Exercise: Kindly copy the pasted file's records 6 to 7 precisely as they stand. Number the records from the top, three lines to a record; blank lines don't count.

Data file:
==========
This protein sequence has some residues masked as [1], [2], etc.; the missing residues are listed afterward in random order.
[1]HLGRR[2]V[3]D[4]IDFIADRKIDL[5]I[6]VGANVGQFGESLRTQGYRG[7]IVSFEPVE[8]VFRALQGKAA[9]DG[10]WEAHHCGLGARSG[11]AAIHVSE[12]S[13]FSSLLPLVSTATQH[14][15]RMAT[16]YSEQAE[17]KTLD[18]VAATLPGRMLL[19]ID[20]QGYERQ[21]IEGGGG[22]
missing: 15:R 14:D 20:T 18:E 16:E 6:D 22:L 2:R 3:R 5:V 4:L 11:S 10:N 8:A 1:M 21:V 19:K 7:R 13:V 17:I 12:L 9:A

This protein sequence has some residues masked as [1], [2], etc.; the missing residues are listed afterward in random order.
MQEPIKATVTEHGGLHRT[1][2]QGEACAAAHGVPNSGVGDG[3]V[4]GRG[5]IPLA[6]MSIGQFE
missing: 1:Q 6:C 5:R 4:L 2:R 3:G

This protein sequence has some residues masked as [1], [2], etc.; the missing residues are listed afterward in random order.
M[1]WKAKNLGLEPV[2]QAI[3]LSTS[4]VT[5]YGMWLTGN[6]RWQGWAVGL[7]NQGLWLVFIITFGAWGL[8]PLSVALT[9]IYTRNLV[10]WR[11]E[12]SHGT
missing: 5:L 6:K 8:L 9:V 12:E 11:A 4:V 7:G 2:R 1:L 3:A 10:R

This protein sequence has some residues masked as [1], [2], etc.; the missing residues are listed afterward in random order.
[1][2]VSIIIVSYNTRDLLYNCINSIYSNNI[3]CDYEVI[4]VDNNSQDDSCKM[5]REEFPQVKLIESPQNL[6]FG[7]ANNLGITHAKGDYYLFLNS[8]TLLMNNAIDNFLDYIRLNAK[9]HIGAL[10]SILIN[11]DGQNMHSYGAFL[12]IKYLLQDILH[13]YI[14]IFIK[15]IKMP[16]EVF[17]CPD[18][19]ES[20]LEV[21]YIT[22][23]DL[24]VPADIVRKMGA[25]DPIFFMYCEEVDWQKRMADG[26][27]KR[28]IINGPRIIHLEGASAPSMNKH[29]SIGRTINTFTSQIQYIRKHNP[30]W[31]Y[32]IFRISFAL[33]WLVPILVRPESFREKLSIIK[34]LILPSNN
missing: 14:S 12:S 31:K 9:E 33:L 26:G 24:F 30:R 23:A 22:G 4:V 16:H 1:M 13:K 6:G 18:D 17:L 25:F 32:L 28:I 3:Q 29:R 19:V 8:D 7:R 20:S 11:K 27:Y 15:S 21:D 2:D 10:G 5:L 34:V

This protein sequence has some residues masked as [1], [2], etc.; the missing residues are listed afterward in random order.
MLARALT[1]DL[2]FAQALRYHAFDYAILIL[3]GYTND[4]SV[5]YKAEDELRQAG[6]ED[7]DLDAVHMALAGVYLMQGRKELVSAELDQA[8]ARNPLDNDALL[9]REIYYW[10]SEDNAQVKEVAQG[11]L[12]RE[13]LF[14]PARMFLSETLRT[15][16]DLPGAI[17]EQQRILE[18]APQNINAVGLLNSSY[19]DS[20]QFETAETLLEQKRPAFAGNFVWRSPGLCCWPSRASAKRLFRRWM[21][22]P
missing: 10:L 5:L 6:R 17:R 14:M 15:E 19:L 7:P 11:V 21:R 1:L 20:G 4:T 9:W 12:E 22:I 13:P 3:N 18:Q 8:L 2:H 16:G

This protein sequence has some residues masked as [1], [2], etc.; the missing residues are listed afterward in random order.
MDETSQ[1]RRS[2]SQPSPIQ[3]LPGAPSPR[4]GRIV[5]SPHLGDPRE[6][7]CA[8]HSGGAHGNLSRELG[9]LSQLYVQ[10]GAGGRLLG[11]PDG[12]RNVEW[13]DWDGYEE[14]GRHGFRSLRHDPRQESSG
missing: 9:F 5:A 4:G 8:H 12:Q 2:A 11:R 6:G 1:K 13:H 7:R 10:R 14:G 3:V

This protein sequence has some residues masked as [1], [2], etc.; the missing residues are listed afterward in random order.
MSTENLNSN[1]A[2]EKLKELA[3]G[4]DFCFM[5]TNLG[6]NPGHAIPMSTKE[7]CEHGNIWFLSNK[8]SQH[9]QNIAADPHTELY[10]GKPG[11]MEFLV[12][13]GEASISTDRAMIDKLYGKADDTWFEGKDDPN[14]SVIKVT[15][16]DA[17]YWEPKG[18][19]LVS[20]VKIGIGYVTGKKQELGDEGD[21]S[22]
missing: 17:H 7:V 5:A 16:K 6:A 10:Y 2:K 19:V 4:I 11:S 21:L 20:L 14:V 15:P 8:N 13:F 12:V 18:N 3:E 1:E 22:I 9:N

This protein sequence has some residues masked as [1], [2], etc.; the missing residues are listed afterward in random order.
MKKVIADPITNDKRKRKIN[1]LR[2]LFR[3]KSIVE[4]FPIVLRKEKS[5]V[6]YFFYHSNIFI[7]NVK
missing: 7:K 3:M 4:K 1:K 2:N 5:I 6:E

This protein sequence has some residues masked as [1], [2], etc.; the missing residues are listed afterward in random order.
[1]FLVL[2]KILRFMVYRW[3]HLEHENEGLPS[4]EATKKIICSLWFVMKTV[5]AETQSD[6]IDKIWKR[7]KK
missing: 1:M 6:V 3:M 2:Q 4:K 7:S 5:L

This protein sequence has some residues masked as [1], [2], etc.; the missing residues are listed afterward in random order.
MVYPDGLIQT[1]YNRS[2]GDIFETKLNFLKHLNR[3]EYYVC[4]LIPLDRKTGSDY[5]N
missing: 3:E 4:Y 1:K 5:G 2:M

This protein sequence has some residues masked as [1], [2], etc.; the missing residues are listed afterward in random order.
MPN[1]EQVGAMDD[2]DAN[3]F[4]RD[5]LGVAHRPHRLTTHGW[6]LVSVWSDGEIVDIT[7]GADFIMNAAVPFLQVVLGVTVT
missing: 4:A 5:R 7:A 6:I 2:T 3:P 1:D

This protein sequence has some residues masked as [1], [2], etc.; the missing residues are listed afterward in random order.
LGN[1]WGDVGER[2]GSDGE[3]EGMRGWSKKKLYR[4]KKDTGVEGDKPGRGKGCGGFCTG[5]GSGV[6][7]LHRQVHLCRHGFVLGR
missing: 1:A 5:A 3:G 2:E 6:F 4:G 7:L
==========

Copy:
This protein sequence has some residues masked as [1], [2], etc.; the missing residues are listed afterward in random order.
MDETSQ[1]RRS[2]SQPSPIQ[3]LPGAPSPR[4]GRIV[5]SPHLGDPRE[6][7]CA[8]HSGGAHGNLSRELG[9]LSQLYVQ[10]GAGGRLLG[11]PDG[12]RNVEW[13]DWDGYEE[14]GRHGFRSLRHDPRQESSG
missing: 9:F 5:A 4:G 8:H 12:Q 2:A 11:R 6:G 1:K 13:H 7:R 10:R 14:G 3:V

This protein sequence has some residues masked as [1], [2], etc.; the missing residues are listed afterward in random order.
MSTENLNSN[1]A[2]EKLKELA[3]G[4]DFCFM[5]TNLG[6]NPGHAIPMSTKE[7]CEHGNIWFLSNK[8]SQH[9]QNIAADPHTELY[10]GKPG[11]MEFLV[12][13]GEASISTDRAMIDKLYGKADDTWFEGKDDPN[14]SVIKVT[15][16]DA[17]YWEPKG[18][19]LVS[20]VKIGIGYVTGKKQELGDEGD[21]S[22]
missing: 17:H 7:V 5:A 16:K 6:A 10:Y 2:K 19:V 4:I 11:S 21:L 20:L 14:V 15:P 8:N 13:F 12:V 18:N 3:E 1:E 22:I 9:N